The late WA federal parliamentarian Don Randall said Mr Swift's case was "the worst case of injustice that I have seen in my role as a political representative in my sixteen and a half years in this federal parliament".
Mr Swift was not aware his land had ESAS because when the legislation was introduced in 2005 the State government had not notified landowners.
The Environmental Protection [Environmentally Sensitive Areas Notice 2005 (WA)] affected 98,042 parcels of land on some of WA's most productive farmland from Gingin to Esperance.
DER has said it did not know how many landowners were affected.
Some estimates have put the figure at 4000 to 6000.
The ESAS, determined by satellite maps, have not been field tested and were never open for public comment or review, with reports of inaccurate designations such as sandhills being declared as wetlands.
Ms Finlay said while there had been no prosecutions related to grazing an ESA the broad terms of the legislation meant property owners remained at risk of prosecution should the departmental practice ever change (which could potentially happen without notice and without parliamentary scrutiny).
Ms Finlay said the current regime provided property owners with no certainty or clarity regarding their obligations.
“If the legislation is not being enforced on its current terms then the obvious question is why such broad legislation is needed in the first place?” she said.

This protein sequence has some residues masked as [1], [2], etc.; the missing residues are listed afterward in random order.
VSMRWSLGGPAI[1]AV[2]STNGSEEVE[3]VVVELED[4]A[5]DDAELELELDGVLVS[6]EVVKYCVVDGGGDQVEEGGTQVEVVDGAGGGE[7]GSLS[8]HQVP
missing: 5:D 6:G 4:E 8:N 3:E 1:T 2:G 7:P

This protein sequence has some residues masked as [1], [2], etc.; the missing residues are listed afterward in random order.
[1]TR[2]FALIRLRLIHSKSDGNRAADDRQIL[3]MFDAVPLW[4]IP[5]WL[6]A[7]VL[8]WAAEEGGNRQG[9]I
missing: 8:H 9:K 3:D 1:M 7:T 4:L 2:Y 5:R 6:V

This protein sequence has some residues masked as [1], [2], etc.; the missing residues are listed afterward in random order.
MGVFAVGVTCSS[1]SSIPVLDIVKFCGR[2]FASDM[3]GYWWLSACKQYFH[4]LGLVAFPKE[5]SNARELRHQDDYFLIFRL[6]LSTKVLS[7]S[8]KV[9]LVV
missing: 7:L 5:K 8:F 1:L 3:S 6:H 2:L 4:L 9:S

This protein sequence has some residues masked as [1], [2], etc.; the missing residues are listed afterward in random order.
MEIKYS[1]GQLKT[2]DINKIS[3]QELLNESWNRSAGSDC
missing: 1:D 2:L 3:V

“Notwithstanding that this legislative framework effectively results in ESA land being locked away, unable to be used for regular farming activities, and often renders the land commercially unviable, it technically amounts to a restriction on land and not an acquisition.
“A broad-brush approach tends to be applied as there is no tangible cost that government departments or individual bureaucrats need to consider before they ‘sterilise’ large areas of land under the guise of environmental protection.
“Forcing the bureaucracy to actually consider the cost of these policies by imposing compulsory compensation mechanisms will lead to environmental policies that are more targeted and better focused, effectively prioritising areas of key environmental significance rather than the ‘super trawler’ approach to environmental protection.”
Ms Finlay said the argument was not that property rights should always be a given priority or supersede environmental protections.
“Rather, the focus should be on finding an appropriate balance, and on ensuring that compensation is provided to individual land-owners when they are obliged to sterilise their land for environmental purposes,” she said.
“Modern politics seems to require that compensation measures be provided for anybody who is likely to be left even slightly worse off by a change in government policy, to the point where the compensation measures to be introduced with the carbon tax were left in place even when the tax was repealed.
“In this environment an obvious question is why providing compensation for the significant restriction of property rights should be viewed any differently?”